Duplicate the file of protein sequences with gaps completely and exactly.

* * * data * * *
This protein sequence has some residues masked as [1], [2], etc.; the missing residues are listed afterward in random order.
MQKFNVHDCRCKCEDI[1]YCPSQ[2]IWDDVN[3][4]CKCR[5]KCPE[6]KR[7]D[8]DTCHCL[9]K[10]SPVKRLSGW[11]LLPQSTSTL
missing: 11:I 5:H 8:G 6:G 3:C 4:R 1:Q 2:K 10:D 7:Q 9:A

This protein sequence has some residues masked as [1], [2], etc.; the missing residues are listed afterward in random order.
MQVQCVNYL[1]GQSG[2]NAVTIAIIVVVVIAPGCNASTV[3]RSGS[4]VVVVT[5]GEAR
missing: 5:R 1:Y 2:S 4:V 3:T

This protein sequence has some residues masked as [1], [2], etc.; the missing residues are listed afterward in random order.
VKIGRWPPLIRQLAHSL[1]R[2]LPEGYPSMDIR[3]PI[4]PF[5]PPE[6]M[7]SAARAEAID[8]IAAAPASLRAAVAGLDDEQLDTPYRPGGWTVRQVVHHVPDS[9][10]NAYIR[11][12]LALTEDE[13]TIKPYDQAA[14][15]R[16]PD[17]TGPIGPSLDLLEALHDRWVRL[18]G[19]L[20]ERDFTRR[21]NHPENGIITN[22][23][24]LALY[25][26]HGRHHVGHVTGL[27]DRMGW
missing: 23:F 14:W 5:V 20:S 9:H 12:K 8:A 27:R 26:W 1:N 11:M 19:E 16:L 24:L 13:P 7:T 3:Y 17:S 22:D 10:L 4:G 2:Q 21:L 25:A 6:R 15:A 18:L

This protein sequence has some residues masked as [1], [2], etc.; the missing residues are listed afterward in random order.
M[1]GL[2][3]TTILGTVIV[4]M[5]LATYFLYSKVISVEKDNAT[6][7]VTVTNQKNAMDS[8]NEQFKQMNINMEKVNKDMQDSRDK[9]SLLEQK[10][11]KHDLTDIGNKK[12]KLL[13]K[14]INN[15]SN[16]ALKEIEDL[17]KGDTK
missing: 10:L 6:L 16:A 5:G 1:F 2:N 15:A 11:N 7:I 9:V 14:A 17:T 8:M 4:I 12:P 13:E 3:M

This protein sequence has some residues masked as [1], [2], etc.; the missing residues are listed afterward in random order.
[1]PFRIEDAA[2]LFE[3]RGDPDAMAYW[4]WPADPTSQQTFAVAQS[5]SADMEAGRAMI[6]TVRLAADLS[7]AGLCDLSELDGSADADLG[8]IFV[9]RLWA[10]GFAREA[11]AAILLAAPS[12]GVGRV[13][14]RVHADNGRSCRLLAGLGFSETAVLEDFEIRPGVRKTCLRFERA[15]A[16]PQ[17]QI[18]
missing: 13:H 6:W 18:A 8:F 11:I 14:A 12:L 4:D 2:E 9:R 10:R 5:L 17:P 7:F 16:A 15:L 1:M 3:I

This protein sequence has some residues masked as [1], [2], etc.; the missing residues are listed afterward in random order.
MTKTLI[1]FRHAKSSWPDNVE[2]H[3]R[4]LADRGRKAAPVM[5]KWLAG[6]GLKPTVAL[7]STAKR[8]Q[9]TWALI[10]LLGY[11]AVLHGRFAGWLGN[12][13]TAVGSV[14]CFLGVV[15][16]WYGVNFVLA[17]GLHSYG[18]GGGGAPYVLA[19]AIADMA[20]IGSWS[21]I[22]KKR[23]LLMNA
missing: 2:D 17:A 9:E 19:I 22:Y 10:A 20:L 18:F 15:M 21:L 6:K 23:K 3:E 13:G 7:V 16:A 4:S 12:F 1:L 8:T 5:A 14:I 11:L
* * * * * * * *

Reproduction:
This protein sequence has some residues masked as [1], [2], etc.; the missing residues are listed afterward in random order.
MQKFNVHDCRCKCEDI[1]YCPSQ[2]IWDDVN[3][4]CKCR[5]KCPE[6]KR[7]D[8]DTCHCL[9]K[10]SPVKRLSGW[11]LLPQSTSTL
missing: 11:I 5:H 8:G 6:G 3:C 4:R 1:Q 2:K 10:D 7:Q 9:A

This protein sequence has some residues masked as [1], [2], etc.; the missing residues are listed afterward in random order.
MQVQCVNYL[1]GQSG[2]NAVTIAIIVVVVIAPGCNASTV[3]RSGS[4]VVVVT[5]GEAR
missing: 5:R 1:Y 2:S 4:V 3:T

This protein sequence has some residues masked as [1], [2], etc.; the missing residues are listed afterward in random order.
VKIGRWPPLIRQLAHSL[1]R[2]LPEGYPSMDIR[3]PI[4]PF[5]PPE[6]M[7]SAARAEAID[8]IAAAPASLRAAVAGLDDEQLDTPYRPGGWTVRQVVHHVPDS[9][10]NAYIR[11][12]LALTEDE[13]TIKPYDQAA[14][15]R[16]PD[17]TGPIGPSLDLLEALHDRWVRL[18]G[19]L[20]ERDFTRR[21]NHPENGIITN[22][23][24]LALY[25][26]HGRHHVGHVTGL[27]DRMGW
missing: 23:F 14:W 5:V 20:S 9:H 12:K 8:A 27:R 26:W 1:N 11:M 19:E 16:L 24:L 13:P 7:T 3:Y 17:S 22:D 10:L 4:G 2:Q 21:L 25:A 6:R 15:A 18:L

This protein sequence has some residues masked as [1], [2], etc.; the missing residues are listed afterward in random order.
M[1]GL[2][3]TTILGTVIV[4]M[5]LATYFLYSKVISVEKDNAT[6][7]VTVTNQKNAMDS[8]NEQFKQMNINMEKVNKDMQDSRDK[9]SLLEQK[10][11]KHDLTDIGNKK[12]KLL[13]K[14]INN[15]SN[16]ALKEIEDL[17]KGDTK
missing: 10:L 6:L 16:A 5:G 1:F 2:N 15:A 11:N 7:I 9:V 14:A 17:T 8:M 4:I 12:P 13:E 3:M

This protein sequence has some residues masked as [1], [2], etc.; the missing residues are listed afterward in random order.
[1]PFRIEDAA[2]LFE[3]RGDPDAMAYW[4]WPADPTSQQTFAVAQS[5]SADMEAGRAMI[6]TVRLAADLS[7]AGLCDLSELDGSADADLG[8]IFV[9]RLWA[10]GFAREA[11]AAILLAAPS[12]GVGRV[13][14]RVHADNGRSCRLLAGLGFSETAVLEDFEIRPGVRKTCLRFERA[15]A[16]PQ[17]QI[18]
missing: 13:H 6:W 18:A 8:F 11:I 14:A 12:L 4:D 2:E 9:R 10:R 5:L 17:P 7:F 16:A 15:L 1:M 3:I

This protein sequence has some residues masked as [1], [2], etc.; the missing residues are listed afterward in random order.
MTKTLI[1]FRHAKSSWPDNVE[2]H[3]R[4]LADRGRKAAPVM[5]KWLAG[6]GLKPTVAL[7]STAKR[8]Q[9]TWALI[10]LLGY[11]AVLHGRFAGWLGN[12][13]TAVGSV[14]CFLGVV[15][16]WYGVNFVLA[17]GLHSYG[18]GGGGAPYVLA[19]AIADMA[20]IGSWS[21]I[22]KKR[23]LLMNA
missing: 2:D 17:A 9:E 19:I 22:Y 10:A 20:L 18:F 15:M 21:L 6:K 23:K 3:E 13:G 7:V 16:A 4:S 12:F 1:L 8:T 5:A 14:I 11:L